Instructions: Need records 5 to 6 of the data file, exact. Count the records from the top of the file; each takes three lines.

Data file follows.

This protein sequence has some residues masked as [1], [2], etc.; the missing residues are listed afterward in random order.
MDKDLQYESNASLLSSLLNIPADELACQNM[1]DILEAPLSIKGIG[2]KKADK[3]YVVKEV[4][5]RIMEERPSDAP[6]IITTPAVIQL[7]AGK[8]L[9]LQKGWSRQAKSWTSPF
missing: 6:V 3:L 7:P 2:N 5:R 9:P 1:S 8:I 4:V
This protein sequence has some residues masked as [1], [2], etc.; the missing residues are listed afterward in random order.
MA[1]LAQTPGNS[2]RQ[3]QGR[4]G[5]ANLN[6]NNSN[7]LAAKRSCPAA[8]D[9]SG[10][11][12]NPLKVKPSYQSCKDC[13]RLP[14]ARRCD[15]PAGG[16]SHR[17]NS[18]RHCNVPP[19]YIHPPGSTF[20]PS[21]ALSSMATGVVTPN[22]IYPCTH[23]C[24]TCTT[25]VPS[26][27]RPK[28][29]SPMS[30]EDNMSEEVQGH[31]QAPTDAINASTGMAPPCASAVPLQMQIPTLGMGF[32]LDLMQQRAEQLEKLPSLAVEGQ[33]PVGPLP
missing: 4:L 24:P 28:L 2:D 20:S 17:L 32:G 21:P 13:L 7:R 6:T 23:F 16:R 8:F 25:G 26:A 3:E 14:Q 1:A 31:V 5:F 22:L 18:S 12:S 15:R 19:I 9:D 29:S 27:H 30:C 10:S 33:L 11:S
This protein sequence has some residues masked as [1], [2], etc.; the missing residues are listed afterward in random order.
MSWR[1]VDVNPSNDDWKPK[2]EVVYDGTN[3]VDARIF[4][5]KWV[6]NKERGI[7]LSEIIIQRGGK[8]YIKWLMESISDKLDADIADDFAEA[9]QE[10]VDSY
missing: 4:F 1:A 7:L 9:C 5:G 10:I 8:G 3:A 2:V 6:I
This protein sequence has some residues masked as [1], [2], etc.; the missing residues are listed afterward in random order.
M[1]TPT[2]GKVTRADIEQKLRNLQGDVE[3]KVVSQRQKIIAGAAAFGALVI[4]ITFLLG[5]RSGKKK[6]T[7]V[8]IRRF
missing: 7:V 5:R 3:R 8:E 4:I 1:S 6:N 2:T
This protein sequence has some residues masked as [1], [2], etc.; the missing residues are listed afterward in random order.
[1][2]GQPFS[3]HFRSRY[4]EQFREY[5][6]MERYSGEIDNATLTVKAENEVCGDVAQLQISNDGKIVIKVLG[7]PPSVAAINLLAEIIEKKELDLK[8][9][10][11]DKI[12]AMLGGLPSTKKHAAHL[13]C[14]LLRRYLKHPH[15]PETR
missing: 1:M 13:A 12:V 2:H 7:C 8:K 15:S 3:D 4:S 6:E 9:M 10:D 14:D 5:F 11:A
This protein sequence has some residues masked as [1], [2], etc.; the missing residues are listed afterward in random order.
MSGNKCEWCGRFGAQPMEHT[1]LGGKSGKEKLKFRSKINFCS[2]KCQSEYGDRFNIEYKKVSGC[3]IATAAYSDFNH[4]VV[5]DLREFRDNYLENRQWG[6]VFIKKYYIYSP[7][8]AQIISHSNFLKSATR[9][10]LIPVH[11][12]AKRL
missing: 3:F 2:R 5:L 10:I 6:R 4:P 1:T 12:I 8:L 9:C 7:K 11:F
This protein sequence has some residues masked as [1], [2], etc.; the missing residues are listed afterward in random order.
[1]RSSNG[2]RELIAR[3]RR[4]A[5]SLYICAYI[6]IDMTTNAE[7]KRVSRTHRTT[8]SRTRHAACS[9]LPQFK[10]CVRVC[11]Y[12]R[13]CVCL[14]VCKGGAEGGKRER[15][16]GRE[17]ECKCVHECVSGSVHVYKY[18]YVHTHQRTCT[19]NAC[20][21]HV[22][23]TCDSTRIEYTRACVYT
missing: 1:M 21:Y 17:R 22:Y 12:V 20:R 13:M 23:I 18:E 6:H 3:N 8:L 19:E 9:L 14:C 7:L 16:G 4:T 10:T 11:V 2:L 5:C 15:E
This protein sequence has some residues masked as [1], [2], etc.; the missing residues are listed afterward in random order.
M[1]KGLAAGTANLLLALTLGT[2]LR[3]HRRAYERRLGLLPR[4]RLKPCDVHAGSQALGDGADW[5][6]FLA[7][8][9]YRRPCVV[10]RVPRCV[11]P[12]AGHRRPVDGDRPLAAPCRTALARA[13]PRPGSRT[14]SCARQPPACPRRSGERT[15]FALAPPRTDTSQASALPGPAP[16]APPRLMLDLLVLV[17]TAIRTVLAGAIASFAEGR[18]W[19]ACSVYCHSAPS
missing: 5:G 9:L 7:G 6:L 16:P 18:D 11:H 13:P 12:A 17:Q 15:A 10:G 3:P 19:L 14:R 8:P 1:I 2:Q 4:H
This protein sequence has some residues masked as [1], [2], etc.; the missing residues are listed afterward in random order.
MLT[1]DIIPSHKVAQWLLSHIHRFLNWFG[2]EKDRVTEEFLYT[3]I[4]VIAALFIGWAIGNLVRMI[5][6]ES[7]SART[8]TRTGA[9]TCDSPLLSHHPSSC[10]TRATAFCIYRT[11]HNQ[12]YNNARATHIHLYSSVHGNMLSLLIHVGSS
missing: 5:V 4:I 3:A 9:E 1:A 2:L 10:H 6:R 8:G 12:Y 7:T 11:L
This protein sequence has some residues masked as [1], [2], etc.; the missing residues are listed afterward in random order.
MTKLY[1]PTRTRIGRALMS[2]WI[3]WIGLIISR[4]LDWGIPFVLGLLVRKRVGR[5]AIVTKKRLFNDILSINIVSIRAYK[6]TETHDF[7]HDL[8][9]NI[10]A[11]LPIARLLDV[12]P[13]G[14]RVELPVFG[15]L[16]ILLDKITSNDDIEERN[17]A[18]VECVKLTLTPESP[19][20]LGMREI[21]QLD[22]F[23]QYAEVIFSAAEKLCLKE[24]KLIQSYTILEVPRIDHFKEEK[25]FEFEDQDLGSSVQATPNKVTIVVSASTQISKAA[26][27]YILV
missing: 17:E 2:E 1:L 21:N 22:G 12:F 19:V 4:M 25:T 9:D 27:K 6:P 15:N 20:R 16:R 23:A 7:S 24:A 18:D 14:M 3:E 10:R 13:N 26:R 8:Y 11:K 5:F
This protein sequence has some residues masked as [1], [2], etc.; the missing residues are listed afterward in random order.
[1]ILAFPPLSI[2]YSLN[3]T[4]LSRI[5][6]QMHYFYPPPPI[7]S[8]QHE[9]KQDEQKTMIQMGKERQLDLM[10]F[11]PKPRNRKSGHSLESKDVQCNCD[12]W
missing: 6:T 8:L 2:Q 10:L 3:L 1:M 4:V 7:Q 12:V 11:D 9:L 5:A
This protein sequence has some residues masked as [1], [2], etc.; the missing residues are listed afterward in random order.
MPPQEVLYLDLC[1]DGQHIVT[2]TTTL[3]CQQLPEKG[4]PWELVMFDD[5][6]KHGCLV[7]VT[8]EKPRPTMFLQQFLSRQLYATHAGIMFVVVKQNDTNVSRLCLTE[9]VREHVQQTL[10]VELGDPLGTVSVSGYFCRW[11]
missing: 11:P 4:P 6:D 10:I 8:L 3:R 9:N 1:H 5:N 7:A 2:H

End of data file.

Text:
This protein sequence has some residues masked as [1], [2], etc.; the missing residues are listed afterward in random order.
[1][2]GQPFS[3]HFRSRY[4]EQFREY[5][6]MERYSGEIDNATLTVKAENEVCGDVAQLQISNDGKIVIKVLG[7]PPSVAAINLLAEIIEKKELDLK[8][9][10][11]DKI[12]AMLGGLPSTKKHAAHL[13]C[14]LLRRYLKHPH[15]PETR
missing: 1:M 13:A 12:V 2:H 7:C 8:K 15:S 3:D 4:S 6:E 9:M 10:D 14:D 5:F 11:A
This protein sequence has some residues masked as [1], [2], etc.; the missing residues are listed afterward in random order.
MSGNKCEWCGRFGAQPMEHT[1]LGGKSGKEKLKFRSKINFCS[2]KCQSEYGDRFNIEYKKVSGC[3]IATAAYSDFNH[4]VV[5]DLREFRDNYLENRQWG[6]VFIKKYYIYSP[7][8]AQIISHSNFLKSATR[9][10]LIPVH[11][12]AKRL
missing: 3:F 2:R 5:L 10:I 6:R 4:P 1:T 12:I 8:L 9:C 7:K 11:F